Volume 52 Number 5, 2015
Pages 577 — 590
Abstract — Gait instability is a common problem following stroke, as evidenced by increases in fall risk and fear of falling. However, the mechanism underlying gait instability is currently unclear. We recently found that young, healthy humans use a consistent gait stabilization strategy of actively controlling their mediolateral foot placement based on the concurrent mechanical state of the stance limb. In the present work, we tested whether people with stroke (n = 16) and age-matched controls (n = 19) used this neuromechanical strategy. Specifically, we used multiple linear regressions to test whether (1) swing phase gluteus medius (GM) activity was influenced by the simultaneous state of the stance limb and (2) mediolateral foot placement location was influenced by swing phase GM activity and the mechanical state of the swing limb at the start of the step. We found that both age-matched controls and people with stroke classified as having a low fall risk (Dynamic Gait Index [DGI] score >19) essentially used the stabilization strategy previously described in young controls. In contrast, this strategy was disrupted for people with stroke classified as higher fall risk (DGI </=19), particularly for steps taken with the paretic limb. These results suggest that a reduced ability to appropriately control foot placement may contribute to poststroke instability.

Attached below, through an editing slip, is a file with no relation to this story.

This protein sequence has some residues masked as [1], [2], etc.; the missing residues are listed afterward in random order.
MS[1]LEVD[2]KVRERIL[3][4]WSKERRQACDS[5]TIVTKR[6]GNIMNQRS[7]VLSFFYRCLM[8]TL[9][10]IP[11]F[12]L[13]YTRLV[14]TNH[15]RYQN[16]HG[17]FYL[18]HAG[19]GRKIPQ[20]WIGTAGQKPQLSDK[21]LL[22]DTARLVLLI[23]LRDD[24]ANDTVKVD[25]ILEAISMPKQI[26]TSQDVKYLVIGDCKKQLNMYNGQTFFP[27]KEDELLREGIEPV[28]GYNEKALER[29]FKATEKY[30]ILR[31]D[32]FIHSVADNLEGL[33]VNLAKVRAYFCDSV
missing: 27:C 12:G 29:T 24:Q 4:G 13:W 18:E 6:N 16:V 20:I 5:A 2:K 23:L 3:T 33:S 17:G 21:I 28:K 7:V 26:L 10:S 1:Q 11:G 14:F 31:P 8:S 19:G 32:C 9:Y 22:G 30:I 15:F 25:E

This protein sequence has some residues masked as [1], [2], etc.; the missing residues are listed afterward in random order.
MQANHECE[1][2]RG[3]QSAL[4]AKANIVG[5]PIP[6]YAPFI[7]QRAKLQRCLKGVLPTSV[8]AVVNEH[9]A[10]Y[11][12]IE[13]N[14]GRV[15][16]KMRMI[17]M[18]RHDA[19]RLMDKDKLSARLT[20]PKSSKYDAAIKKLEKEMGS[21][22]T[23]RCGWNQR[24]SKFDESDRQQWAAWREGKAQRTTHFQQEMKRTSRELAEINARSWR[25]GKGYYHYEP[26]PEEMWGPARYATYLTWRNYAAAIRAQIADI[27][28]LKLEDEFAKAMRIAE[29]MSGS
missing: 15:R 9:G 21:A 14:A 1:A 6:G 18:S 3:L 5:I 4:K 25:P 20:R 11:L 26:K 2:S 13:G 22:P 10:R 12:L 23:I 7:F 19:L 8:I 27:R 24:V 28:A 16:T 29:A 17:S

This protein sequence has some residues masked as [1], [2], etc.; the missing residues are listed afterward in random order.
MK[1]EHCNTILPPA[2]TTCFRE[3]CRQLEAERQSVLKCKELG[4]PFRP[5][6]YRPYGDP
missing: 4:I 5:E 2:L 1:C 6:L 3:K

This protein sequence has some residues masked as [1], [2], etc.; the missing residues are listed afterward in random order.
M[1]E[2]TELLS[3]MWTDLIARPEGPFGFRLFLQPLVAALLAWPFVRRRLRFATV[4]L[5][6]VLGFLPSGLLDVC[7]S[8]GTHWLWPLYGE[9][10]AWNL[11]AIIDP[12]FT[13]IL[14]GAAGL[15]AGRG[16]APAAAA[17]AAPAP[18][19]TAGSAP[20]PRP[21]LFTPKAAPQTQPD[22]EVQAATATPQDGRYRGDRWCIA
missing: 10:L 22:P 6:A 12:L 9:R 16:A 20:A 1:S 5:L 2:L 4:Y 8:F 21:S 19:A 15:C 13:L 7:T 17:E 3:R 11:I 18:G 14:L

Key words: balance, biomechanics, foot placement, frontal plane, kinematics, motor control, muscle activity, stability, stroke, walking.
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Last Reviewed or Updated Wednesday, September 23, 2015 11:01 AM